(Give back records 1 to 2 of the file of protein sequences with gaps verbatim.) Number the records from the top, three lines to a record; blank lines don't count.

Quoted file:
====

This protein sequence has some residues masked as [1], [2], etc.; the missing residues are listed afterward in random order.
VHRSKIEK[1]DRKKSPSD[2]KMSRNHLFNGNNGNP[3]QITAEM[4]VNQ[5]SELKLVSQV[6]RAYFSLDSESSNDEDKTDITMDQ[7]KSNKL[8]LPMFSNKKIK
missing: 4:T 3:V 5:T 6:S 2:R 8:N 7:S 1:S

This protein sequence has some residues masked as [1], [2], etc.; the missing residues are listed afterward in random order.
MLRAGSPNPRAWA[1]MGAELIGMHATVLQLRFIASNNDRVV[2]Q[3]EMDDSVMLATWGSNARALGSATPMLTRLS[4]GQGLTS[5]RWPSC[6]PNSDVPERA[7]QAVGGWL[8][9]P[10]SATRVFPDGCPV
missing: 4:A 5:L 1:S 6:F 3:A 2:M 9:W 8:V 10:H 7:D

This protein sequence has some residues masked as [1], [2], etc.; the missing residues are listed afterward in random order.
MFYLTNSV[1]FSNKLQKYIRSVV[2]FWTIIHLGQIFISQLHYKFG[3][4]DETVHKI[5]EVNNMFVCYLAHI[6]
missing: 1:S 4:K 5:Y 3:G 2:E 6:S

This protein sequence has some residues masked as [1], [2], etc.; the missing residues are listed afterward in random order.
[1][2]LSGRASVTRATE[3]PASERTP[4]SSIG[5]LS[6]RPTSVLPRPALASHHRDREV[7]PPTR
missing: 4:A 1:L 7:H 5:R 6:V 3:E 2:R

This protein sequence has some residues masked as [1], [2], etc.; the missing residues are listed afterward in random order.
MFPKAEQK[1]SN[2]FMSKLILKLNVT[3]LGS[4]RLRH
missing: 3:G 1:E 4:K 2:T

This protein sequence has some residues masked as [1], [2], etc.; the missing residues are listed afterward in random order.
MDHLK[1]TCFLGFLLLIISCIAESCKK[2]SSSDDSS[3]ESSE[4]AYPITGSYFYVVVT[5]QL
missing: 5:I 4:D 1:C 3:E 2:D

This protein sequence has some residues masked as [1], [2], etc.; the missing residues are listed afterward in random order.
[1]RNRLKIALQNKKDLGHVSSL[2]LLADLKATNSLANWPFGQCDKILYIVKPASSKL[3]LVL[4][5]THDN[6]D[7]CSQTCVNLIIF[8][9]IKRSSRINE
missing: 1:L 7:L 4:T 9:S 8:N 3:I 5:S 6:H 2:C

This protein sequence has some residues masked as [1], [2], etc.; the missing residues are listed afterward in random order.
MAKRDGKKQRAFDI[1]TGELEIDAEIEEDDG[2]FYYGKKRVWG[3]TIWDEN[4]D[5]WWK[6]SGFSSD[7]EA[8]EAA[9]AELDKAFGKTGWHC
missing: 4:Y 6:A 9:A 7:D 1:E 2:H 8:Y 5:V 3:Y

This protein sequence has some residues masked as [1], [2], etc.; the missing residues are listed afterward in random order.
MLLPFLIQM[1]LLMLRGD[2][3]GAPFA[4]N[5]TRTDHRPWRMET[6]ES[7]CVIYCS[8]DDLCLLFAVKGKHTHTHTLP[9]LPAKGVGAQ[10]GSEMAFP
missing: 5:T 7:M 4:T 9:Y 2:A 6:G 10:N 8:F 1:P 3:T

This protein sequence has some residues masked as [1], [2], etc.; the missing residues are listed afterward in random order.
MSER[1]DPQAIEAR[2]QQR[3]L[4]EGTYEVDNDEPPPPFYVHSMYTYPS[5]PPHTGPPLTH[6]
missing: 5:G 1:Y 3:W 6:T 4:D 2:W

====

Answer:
This protein sequence has some residues masked as [1], [2], etc.; the missing residues are listed afterward in random order.
VHRSKIEK[1]DRKKSPSD[2]KMSRNHLFNGNNGNP[3]QITAEM[4]VNQ[5]SELKLVSQV[6]RAYFSLDSESSNDEDKTDITMDQ[7]KSNKL[8]LPMFSNKKIK
missing: 4:T 3:V 5:T 6:S 2:R 8:N 7:S 1:S

This protein sequence has some residues masked as [1], [2], etc.; the missing residues are listed afterward in random order.
MLRAGSPNPRAWA[1]MGAELIGMHATVLQLRFIASNNDRVV[2]Q[3]EMDDSVMLATWGSNARALGSATPMLTRLS[4]GQGLTS[5]RWPSC[6]PNSDVPERA[7]QAVGGWL[8][9]P[10]SATRVFPDGCPV
missing: 4:A 5:L 1:S 6:F 3:A 2:M 9:W 8:V 10:H 7:D